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U.S.-Taliban deal biggest factor in collapse of Afghan forces, watchdog says By Reuters


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© Reuters. FILE PHOTO: Members of Taliban sit on a military vehicle during Taliban military parade in Kabul, Afghanistan November 14, 2021. REUTERS/Ali Khara/File Photo

By Kanishka Singh

WASHINGTON (Reuters) – The biggest factor that led to the collapse of the Afghan military in August last year was the U.S. decision to withdraw forces and contractors from Afghanistan through an agreement with the Taliban signed by the Trump administration and executed by the Biden administration, a U.S. watchdog report concluded.

The withdrawal “destroyed” the morale of the Afghan military as it was dependent on U.S. military support, according to an assessment by the Special Inspector General for Afghanistan Reconstruction, or SIGAR, which was made public late Tuesday.

“SIGAR found that the single most important factor in the ANDSF’s (Afghan National Defense and Security Forces) collapse in August 2021 was the U.S. decision to withdraw military forces and contractors from Afghanistan through signing the U.S.-Taliban agreement in February 2020 under the Trump administration, followed by President Biden’s withdrawal announcement in April 2021,” the report said.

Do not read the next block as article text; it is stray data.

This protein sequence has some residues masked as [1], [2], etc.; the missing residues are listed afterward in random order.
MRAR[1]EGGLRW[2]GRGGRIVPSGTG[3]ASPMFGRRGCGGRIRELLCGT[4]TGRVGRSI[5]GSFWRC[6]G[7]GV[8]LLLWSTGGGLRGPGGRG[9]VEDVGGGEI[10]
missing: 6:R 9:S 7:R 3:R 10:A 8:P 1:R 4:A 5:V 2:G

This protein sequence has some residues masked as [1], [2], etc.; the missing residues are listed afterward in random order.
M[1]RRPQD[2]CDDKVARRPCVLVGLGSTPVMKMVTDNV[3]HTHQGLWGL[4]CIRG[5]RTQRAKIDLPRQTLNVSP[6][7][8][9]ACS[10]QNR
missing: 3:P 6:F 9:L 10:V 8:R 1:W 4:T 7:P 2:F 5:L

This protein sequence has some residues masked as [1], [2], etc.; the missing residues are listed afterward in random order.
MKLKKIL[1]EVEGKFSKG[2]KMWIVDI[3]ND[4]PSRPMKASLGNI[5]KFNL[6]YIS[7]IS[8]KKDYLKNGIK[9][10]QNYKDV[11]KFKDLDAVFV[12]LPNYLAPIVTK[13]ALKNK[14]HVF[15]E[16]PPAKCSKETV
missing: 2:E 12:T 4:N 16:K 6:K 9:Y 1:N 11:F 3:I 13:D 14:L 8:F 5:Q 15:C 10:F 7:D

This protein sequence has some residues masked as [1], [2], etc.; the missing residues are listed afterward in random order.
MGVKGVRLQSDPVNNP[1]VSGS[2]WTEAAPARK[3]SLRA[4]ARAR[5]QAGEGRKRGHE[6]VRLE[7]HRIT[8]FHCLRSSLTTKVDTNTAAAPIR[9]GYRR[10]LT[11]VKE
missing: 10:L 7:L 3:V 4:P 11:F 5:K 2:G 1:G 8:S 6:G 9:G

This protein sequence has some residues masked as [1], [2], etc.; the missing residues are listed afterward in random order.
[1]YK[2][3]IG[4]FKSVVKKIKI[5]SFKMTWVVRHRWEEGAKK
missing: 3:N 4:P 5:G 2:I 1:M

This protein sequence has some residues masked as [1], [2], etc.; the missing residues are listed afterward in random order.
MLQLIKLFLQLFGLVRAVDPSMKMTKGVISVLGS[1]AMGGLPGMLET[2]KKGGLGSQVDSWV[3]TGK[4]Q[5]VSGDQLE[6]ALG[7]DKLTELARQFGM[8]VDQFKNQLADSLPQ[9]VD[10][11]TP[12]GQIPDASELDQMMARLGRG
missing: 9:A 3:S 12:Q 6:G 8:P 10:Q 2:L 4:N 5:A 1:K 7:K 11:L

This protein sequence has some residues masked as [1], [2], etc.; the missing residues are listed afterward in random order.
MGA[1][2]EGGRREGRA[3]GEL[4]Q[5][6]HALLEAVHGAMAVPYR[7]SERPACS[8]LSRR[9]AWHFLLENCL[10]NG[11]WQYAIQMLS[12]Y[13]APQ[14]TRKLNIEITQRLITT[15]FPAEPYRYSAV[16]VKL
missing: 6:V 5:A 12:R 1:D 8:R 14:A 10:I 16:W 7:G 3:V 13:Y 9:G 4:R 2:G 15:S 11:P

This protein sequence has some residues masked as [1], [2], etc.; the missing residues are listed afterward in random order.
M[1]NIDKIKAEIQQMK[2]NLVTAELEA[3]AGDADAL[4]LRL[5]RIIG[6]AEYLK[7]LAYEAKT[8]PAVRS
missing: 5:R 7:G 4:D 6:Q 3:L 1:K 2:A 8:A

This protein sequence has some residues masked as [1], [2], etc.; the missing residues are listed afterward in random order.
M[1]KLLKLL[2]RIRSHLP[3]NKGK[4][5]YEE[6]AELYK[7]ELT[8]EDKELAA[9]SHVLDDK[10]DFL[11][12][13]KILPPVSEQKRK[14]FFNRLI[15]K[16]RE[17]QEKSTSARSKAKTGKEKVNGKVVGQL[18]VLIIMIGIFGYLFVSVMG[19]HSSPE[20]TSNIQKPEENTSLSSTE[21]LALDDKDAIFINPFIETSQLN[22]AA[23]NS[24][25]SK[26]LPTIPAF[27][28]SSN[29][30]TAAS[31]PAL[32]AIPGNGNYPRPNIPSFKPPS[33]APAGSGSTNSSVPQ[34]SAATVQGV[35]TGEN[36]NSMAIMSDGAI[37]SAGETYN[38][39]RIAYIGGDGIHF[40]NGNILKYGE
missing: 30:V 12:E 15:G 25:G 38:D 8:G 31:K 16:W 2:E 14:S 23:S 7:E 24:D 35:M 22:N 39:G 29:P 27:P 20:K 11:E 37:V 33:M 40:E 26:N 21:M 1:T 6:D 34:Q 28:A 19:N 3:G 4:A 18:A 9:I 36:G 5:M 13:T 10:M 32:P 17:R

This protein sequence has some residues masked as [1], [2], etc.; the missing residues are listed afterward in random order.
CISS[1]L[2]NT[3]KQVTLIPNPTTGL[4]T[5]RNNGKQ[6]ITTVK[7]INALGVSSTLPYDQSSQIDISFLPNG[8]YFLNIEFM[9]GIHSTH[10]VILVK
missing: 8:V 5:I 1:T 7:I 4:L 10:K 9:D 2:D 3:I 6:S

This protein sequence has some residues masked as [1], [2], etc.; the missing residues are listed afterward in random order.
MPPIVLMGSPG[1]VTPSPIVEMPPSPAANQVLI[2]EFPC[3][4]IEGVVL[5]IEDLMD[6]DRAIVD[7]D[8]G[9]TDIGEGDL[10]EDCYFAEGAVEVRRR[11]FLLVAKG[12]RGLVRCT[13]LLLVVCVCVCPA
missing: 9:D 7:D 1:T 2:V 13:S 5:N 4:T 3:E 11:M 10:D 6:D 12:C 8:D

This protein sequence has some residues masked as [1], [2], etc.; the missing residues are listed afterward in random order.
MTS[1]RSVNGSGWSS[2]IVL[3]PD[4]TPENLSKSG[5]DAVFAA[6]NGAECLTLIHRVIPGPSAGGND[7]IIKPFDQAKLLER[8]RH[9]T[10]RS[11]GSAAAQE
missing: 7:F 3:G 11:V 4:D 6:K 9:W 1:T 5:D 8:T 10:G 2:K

Under U.S. President Joe Biden’s Republican predecessor Donald Trump, the United States made a deal with the Islamist Taliban to withdraw all American forces.

After the signing of the deal, the U.S. military support to Afghan forces came down, which also included a drop in air strikes in 2020 after a record high level in the previous year, the report added.

“Limiting airstrikes after the signing of the U.S.-Taliban agreement the following year left the ANDSF without a key advantage in keeping the Taliban at bay,” John Sopko, the Special Inspector General for Afghanistan Reconstruction, said.

The Taliban overran Afghanistan in August as the former Western-backed government collapsed with surprising speed and the last U.S. troops withdrew.

Biden had argued the war in Afghanistan needed to be brought to a close after 20 years of fighting that had cost American lives, drained resources and distracted from greater strategic priorities.

The U.S. Congress created the office of SIGAR to provide an oversight of reconstruction projects and activities during the war in Afghanistan.

“Many Afghans thought the U.S.-Taliban agreement was an act of bad faith and a signal that the U.S. was handing over Afghanistan to the enemy as it rushed to exit the country,” Sopko said.

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